Michael Dobbs is a former foreign correspondent for The Post and author of “The Cold War" trilogy.
As an expatriate Brit who moved to the United States more than two decades ago, I have been following the Brexit drama with fascination and horror. But what I did not fully appreciate before returning to the United Kingdom is how closely British politics track American politics — and vice versa.
My visit coincided with the final stages of the Conservative Party leadership contest and the anointing of Boris Johnson as Britain’s new prime minister. Reflecting the dysfunctional state of British politics, Johnson was elected on the basis of fewer than 100,000 votes, from aging, largely male, overwhelmingly white Conservative Party members who are completely unrepresentative of the overall population. His public approval ratings are even more dismal than those of President Trump. According to a YouGov poll, only 28 percent of Britons welcomed his election and 47 percent were “dismayed” or “disappointed,” while the remainder were too apathetic to express an opinion.
At first sight, it would appear that the “Britain Trump” — the American Trump’s accolade — is tied down on every side. The European Union has already rejected his demand for rewriting the withdrawal agreement that was painstakingly negotiated by his immediate predecessor, Theresa May. If he attempts to engineer a no-deal exit from the E.U., he will face a rebellion from the pro-Europe wing of his own party. Given his tiny parliamentary majority, it would take only a few defections to bring him down.
There is, however, a way out of the political straitjacket — modeled on the tactics employed by his American counterpart. All signs now point to an early general election that Johnson has a good chance of convincingly winning, given the peculiarities of the British electoral system. Taking a leaf out of the Trump playbook, Johnson is setting himself up to run on a “Make Britain Great Again” chauvinist platform. While the idea of a no-deal Brexit horrifies many Britons, including big business and trade unions, Johnson evidently believes he can win an election by mobilizing his base and keeping his political opponents divided.
He may well be right. The fact is that a British prime minister does not need a popular mandate to obtain the keys to 10 Downing Street. He can secure a comfortable parliamentary majority with 35 percent of the vote — as Tony Blair did in 2005 — or even less.
From an American perspective, it is helpful to think of the House of Commons as an electoral college on steroids. The popular vote is irrelevant. What matters are 650 individual, first-past-the-post races for individual constituencies. An unpopular minority party can emerge as a big winner as long as it piles up votes in the right places. A strong brand and clever political positioning are all-important.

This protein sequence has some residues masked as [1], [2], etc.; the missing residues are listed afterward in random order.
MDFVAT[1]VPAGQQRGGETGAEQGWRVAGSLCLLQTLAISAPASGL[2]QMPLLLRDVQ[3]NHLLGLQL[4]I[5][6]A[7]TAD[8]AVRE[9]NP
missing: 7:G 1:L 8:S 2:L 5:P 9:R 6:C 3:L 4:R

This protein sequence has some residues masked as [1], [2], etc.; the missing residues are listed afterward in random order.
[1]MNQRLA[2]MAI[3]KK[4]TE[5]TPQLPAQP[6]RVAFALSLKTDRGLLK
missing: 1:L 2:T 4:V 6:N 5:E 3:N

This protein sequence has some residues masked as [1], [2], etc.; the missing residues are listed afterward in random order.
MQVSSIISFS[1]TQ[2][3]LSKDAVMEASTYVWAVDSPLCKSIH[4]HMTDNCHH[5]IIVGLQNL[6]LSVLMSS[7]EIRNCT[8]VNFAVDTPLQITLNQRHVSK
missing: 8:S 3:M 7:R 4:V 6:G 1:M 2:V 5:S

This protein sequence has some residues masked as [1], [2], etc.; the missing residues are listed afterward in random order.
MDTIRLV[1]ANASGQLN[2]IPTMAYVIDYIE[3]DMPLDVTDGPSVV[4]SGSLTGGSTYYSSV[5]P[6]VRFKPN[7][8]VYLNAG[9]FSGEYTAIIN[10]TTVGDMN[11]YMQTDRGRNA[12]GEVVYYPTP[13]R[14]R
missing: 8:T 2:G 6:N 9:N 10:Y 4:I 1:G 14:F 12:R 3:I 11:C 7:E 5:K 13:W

By moving rightward and co-opting the hard-line Brexiteers, Johnson is calculating that he can consolidate most of the “leave” vote behind him. The “remain” vote, meanwhile, is split between Labour, the Liberal Democrats, the Greens, the Scottish nationalists and various “independent” groups. Underpinning the Johnson strategy is the need to avoid the scenario of the recent Peterborough by-election, in which Nigel Farage’s new Brexit Party siphoned away much of the Conservative vote, allowing Labour to win the seat.
A strong clue to Johnson’s intentions is his recruitment of the mastermind of the 2016 leave campaign, Dominic Cummings, as his senior adviser. Articulate and disheveled, Cummings combines the anti-establishment fervor of a Stephen K. Bannon with the political ruthlessness of a Lee Atwater. As in 2016, when he fanned fears of uncontrolled immigration into Britain from Eastern Europe, his job will be to come up with the winning political message, regardless of the actual facts.
An electoral coup of the type now being contemplated by Johnson and his advisers would be much more difficult to accomplish in most European countries. A German-style system of proportional representation obliges the political party that wins most votes in an election to share power with others. The French system of two rounds of voting in presidential elections also favors the political center at the expense of the extremes. In both cases, a leader needs to command an electoral majority in order to govern. In Britain and the United States, this is not the case.
Traditionally, we Anglo-Saxons have prided ourselves on our political moderation and pragmatism. Our electoral systems have provided for stable, strong and sensible governments over many decades, based on widely shared values and national goals. But now, it seems, these same systems reward crude populism. Perhaps the time has come to rethink political arrangements that favor a determined minority over a diverse majority.